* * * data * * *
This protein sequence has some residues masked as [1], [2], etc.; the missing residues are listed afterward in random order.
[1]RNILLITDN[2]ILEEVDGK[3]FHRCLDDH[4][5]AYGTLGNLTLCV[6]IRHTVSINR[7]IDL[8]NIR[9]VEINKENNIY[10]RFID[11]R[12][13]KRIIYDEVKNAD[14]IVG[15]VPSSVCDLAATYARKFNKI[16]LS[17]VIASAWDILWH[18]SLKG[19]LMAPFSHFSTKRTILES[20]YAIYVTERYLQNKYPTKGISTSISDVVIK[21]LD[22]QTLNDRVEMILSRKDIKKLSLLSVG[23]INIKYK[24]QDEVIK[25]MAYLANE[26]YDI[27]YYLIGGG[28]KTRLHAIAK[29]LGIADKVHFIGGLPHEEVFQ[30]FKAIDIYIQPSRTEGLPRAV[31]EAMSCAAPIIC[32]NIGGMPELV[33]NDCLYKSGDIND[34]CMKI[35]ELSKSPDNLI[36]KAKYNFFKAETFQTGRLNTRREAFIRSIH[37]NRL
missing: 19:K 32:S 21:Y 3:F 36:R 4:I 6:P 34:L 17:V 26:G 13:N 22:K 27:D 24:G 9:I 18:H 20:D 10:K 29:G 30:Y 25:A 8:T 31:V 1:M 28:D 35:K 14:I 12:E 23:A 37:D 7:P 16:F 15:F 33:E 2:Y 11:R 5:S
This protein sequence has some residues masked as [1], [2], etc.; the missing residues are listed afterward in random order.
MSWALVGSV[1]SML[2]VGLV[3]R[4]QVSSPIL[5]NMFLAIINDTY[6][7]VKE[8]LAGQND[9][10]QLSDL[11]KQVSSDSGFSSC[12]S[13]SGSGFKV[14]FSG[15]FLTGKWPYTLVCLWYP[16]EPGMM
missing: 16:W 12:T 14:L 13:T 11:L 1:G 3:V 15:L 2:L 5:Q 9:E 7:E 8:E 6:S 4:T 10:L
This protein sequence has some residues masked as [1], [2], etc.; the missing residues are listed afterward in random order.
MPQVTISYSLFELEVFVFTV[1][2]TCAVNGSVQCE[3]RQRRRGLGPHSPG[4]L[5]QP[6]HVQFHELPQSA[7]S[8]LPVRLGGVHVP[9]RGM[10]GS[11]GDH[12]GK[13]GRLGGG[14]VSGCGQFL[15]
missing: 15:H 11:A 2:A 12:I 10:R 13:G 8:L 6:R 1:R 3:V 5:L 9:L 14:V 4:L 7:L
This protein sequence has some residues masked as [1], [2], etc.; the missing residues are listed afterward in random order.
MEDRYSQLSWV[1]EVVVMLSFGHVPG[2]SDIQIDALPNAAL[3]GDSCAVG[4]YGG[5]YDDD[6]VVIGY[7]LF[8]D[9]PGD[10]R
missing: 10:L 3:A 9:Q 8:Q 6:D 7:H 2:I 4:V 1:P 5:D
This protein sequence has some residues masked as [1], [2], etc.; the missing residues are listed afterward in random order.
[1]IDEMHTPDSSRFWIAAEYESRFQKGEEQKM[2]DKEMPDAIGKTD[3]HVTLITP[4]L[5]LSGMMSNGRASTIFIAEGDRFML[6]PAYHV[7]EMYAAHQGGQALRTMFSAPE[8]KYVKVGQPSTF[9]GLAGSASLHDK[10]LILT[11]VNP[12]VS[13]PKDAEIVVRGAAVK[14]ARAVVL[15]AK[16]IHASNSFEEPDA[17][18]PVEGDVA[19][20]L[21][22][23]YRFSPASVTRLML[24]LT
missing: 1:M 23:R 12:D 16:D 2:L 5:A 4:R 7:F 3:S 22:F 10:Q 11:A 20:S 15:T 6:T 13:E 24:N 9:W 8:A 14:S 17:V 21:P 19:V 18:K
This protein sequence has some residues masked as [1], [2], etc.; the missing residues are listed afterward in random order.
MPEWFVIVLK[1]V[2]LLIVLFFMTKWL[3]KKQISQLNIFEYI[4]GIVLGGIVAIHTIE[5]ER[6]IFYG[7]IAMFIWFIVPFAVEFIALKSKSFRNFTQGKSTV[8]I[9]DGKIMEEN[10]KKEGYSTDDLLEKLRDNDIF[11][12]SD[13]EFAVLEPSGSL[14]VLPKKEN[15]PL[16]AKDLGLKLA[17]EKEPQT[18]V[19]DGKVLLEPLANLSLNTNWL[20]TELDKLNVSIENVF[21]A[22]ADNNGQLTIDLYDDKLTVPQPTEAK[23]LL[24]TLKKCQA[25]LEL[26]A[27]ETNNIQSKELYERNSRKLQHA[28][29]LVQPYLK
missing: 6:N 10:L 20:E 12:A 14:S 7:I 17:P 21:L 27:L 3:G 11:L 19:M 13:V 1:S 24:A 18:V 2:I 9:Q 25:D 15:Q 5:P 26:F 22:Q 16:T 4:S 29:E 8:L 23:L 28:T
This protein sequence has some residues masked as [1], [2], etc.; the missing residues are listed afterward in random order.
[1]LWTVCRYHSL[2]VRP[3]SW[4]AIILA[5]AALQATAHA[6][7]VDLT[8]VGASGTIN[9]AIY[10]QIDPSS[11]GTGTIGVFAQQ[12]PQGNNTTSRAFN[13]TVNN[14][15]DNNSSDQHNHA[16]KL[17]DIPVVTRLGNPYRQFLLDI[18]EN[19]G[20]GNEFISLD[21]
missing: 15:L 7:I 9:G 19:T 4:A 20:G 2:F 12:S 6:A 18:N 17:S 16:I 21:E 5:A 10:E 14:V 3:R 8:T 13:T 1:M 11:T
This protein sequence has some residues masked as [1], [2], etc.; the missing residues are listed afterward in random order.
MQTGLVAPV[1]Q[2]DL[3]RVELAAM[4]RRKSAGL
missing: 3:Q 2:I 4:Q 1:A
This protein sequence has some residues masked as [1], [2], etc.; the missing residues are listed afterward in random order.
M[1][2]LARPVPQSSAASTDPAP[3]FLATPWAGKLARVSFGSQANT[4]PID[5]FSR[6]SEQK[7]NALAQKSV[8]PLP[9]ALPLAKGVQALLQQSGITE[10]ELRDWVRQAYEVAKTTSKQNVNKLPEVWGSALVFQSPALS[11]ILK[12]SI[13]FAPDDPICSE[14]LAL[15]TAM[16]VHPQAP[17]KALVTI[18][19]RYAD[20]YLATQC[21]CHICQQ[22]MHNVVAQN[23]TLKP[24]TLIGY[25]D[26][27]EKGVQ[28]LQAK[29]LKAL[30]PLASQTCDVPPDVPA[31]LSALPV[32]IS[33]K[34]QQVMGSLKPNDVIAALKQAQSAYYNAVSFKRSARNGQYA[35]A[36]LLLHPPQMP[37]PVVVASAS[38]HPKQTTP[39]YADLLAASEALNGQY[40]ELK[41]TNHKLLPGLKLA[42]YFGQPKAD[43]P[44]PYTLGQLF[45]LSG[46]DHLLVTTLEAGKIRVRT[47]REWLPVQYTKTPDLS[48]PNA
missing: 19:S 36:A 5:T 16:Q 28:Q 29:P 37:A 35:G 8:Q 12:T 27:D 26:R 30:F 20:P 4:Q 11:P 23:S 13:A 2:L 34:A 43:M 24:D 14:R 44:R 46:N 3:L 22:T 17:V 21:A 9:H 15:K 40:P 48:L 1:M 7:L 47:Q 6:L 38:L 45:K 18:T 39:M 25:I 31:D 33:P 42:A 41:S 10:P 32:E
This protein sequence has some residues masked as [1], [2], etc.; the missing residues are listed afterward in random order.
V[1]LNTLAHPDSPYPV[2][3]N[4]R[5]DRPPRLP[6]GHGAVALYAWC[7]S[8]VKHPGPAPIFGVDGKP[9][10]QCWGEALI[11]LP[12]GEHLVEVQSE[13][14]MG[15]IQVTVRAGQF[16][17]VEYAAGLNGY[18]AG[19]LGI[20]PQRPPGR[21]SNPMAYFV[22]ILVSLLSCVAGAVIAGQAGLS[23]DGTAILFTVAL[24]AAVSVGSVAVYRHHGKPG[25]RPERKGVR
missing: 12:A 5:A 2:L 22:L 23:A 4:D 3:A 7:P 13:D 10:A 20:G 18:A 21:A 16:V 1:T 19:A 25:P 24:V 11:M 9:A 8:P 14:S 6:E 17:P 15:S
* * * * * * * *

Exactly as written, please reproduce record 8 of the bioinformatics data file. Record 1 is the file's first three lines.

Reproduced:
This protein sequence has some residues masked as [1], [2], etc.; the missing residues are listed afterward in random order.
MQTGLVAPV[1]Q[2]DL[3]RVELAAM[4]RRKSAGL
missing: 3:Q 2:I 4:Q 1:A